Gallegos, A. M., Wolff, K. B., Streltzov, N. A., Adams, L. B., Carpenter-Song, E., Nicholson, J., & Stecker, T. (2015). Gender Differences in Service Utilization among OEF/OIF Veterans with Posttraumatic Stress Disorder after a Brief Cognitive-Behavioral Intervention to Increase Treatment Engagement: A Mixed Methods Study. Women's Health Issues : Official Publication of the Jacobs Institute of Women's Health, 25(5), 542-7. https://doi.org/10.1016/j.whi.2015.04.008
Gallegos AM, et al. Gender Differences in Service Utilization Among OEF/OIF Veterans With Posttraumatic Stress Disorder After a Brief Cognitive-Behavioral Intervention to Increase Treatment Engagement: a Mixed Methods Study. Womens Health Issues. 2015 Sep-Oct;25(5):542-7. PubMed PMID: 26051022.
* Article titles in AMA citation format should be in sentence-case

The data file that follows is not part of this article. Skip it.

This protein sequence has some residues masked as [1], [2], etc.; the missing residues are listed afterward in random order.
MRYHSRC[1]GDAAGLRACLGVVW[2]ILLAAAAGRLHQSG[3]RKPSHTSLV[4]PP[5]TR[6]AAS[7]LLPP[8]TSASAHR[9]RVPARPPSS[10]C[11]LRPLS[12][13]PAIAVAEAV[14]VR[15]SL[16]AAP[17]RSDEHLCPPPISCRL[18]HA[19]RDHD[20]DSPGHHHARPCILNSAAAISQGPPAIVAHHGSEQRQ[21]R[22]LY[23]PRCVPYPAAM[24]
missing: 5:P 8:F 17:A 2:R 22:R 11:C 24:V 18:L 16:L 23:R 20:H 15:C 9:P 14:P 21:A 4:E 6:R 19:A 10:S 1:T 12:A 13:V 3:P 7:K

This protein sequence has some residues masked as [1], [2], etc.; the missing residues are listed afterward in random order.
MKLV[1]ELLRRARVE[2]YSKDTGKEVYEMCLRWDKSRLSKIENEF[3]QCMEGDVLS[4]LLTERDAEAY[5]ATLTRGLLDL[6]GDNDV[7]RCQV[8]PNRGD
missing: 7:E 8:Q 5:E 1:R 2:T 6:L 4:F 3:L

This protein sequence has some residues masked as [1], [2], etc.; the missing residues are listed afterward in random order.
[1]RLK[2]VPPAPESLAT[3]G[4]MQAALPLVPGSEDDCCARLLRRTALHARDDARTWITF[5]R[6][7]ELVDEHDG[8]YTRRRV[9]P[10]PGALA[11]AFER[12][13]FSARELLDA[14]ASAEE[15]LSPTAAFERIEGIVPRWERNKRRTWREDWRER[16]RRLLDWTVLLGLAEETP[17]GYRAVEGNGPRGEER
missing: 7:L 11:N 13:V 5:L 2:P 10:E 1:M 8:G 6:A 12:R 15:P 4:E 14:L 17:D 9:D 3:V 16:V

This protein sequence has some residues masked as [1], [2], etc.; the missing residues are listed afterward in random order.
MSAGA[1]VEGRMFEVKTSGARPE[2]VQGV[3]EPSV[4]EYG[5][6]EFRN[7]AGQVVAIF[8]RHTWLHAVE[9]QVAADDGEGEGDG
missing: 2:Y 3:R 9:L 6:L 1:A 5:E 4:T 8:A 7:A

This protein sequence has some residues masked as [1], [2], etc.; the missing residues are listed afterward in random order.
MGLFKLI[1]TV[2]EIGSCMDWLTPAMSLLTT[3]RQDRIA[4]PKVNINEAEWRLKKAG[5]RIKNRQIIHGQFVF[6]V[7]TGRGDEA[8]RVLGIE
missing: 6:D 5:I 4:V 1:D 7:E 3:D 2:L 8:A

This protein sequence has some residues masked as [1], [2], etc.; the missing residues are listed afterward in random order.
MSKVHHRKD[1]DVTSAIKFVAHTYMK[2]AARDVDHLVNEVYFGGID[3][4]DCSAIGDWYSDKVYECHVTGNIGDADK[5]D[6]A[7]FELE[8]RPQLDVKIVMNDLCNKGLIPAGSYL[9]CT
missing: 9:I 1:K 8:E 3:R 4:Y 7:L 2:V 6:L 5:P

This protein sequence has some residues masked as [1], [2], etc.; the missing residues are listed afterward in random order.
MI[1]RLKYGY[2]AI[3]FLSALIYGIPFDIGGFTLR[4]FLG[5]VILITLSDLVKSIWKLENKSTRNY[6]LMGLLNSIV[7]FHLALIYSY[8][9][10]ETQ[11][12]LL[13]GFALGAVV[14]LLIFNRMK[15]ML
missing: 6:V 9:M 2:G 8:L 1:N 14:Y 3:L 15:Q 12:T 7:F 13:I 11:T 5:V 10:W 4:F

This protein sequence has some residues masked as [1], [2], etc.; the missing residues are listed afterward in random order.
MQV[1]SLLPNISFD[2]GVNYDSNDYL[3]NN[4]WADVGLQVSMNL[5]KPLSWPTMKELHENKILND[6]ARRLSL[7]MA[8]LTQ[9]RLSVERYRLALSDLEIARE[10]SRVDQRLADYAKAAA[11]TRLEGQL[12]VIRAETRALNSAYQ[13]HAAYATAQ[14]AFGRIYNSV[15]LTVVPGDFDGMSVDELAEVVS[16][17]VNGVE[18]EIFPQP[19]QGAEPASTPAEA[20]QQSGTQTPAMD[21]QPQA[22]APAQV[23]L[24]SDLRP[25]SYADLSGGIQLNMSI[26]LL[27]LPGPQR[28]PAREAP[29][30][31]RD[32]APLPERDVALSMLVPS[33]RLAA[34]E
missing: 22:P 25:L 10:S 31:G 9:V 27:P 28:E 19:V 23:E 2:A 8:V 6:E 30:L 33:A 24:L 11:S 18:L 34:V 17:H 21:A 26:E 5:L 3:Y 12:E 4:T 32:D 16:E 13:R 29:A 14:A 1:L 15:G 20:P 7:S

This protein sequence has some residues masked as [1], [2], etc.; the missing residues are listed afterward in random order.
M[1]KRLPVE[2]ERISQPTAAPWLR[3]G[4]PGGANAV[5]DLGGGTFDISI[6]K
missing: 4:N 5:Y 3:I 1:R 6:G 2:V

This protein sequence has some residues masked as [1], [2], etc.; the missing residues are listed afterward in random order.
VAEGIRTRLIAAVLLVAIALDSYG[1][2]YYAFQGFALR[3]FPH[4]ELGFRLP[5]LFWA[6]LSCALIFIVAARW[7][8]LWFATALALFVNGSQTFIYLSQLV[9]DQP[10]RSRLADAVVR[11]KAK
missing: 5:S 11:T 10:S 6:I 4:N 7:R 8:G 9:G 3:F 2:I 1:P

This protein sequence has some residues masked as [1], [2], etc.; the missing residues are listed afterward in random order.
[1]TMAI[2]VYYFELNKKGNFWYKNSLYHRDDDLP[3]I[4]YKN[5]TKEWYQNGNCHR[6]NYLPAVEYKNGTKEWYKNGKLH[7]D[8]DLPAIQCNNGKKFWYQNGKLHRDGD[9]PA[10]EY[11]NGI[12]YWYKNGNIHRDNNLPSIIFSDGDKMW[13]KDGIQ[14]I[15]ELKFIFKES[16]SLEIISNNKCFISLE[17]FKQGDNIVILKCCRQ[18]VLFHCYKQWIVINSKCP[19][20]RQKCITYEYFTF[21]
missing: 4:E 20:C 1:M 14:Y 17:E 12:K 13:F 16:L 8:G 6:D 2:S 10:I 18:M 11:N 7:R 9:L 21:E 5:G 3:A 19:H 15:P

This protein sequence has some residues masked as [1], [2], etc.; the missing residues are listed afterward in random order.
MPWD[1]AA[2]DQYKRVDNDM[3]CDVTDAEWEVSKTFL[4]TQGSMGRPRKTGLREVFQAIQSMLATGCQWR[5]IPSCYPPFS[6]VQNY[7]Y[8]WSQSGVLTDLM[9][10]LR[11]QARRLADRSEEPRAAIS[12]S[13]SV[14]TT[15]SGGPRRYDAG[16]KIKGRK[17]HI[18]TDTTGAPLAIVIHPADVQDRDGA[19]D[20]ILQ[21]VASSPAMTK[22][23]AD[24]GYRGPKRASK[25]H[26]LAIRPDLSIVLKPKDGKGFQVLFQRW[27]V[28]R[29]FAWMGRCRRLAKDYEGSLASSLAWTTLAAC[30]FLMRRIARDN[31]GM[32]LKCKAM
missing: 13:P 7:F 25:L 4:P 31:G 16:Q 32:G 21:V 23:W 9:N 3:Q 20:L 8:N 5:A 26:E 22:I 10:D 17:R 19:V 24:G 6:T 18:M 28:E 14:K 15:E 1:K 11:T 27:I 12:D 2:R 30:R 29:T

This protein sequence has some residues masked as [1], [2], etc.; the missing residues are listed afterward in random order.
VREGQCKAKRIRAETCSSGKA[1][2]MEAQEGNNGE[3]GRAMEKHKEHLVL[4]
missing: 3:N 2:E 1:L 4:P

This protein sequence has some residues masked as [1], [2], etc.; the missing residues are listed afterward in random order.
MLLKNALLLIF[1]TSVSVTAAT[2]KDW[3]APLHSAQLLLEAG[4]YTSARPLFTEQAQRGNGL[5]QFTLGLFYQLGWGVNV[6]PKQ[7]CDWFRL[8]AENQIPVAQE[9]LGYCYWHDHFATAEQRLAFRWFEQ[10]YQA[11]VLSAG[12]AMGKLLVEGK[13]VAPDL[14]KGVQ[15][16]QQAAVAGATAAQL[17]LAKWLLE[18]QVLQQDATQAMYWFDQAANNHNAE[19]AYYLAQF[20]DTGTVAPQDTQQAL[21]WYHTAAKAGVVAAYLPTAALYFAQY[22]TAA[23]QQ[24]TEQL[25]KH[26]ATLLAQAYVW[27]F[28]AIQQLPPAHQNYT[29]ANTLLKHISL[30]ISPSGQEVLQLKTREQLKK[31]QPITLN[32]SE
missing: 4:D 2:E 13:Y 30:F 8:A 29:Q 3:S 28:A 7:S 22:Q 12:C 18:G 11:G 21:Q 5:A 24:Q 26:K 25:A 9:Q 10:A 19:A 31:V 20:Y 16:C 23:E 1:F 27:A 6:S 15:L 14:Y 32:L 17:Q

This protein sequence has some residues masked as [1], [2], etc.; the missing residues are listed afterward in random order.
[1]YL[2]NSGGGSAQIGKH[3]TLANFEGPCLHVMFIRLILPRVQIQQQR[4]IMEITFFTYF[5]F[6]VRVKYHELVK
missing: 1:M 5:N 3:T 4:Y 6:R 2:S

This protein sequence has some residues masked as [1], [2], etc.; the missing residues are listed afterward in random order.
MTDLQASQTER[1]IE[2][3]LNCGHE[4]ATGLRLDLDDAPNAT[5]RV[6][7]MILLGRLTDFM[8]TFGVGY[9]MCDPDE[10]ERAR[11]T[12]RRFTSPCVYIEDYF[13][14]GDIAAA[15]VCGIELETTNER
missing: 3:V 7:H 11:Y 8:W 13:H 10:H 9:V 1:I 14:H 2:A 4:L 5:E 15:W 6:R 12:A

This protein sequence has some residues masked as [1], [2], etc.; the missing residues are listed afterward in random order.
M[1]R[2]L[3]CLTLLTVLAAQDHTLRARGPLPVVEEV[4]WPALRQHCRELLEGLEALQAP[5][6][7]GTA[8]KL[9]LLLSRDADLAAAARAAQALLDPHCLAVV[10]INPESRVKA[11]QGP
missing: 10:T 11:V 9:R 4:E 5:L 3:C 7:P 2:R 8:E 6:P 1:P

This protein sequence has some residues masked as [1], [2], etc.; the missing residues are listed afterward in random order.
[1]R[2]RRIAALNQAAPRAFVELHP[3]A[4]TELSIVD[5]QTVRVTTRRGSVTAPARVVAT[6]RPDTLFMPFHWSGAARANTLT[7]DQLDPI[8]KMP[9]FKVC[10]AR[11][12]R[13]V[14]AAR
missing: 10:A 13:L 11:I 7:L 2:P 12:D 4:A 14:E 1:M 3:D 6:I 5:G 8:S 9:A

TY - JOUR T1 - Gender Differences in Service Utilization among OEF/OIF Veterans with Posttraumatic Stress Disorder after a Brief Cognitive-Behavioral Intervention to Increase Treatment Engagement: A Mixed Methods Study. AU - Gallegos,Autumn M, AU - Wolff,Kristina B, AU - Streltzov,Nicholas A, AU - Adams,Leslie B, AU - Carpenter-Song,Elizabeth, AU - Nicholson,Joanne, AU - Stecker,Tracy, Y1 - 2015/06/04/ PY - 2014/10/15/received PY - 2015/04/16/revised PY - 2015/04/20/accepted PY - 2015/6/9/entrez PY - 2015/6/9/pubmed PY - 2016/7/12/medline SP - 542 EP - 7 JF - Women's health issues : official publication of the Jacobs Institute of Women's Health JO - Womens Health Issues VL - 25 IS - 5 N2 - PURPOSE: Women veterans who served in Iraq and Afghanistan (Operation Enduring Freedom and Operation Iraqi Freedom [OEF/OIF]) have a moderately higher risk of developing posttraumatic stress disorder (PTSD) than male veterans. However, gender disparities in treatment engagement may prevent women veterans from initiating the care they need. Understanding gender differences in predictors of and barriers to treatment is essential to improving engagement and mental health outcomes. The purpose of this study was to examine gender differences in treatment utilization after a brief, cognitive-behavioral therapy (CBT) intervention among male and female OEF/OIF veterans. METHODS: Participants were assigned randomly to either the intervention or control conditions. Intervention participants received the telephone-based CBT intervention. Participants were 35 female and 238 male OEF/OIF veterans who screened positive for PTSD and had never initiated PTSD treatment. Participants were asked about treatment utilization, beliefs about PTSD treatment, and symptoms at months 1, 3, and 6 months subsequent to the baseline telephone assessment. The PTSD Checklist-Military Version was used to assess PTSD and the Patient's Health Questionnaire was used to assess symptoms of depression. FINDINGS: Female veterans who received an intervention were significantly more likely to have attended treatment over the 6-month follow-up period than male veterans who received an intervention (χ(2) = 7.91; df = 3; odds ratio, 3.93; p = .04). CONCLUSIONS: The CBT intervention may be a critical mechanism to engage female veterans in treatment. Further research is needed to understand how to engage male veterans with PTSD in treatment. SN - 1878-4321 UR - https://www.unboundmedicine.com/medline/citation/26051022/Gender_Differences_in_Service_Utilization_among_OEF/OIF_Veterans_with_Posttraumatic_Stress_Disorder_after_a_Brief_Cognitive_Behavioral_Intervention_to_Increase_Treatment_Engagement:_A_Mixed_Methods_Study_ L2 - https://linkinghub.elsevier.com/retrieve/pii/S1049-3867(15)00061-4 DB - PRIME DP - Unbound Medicine ER -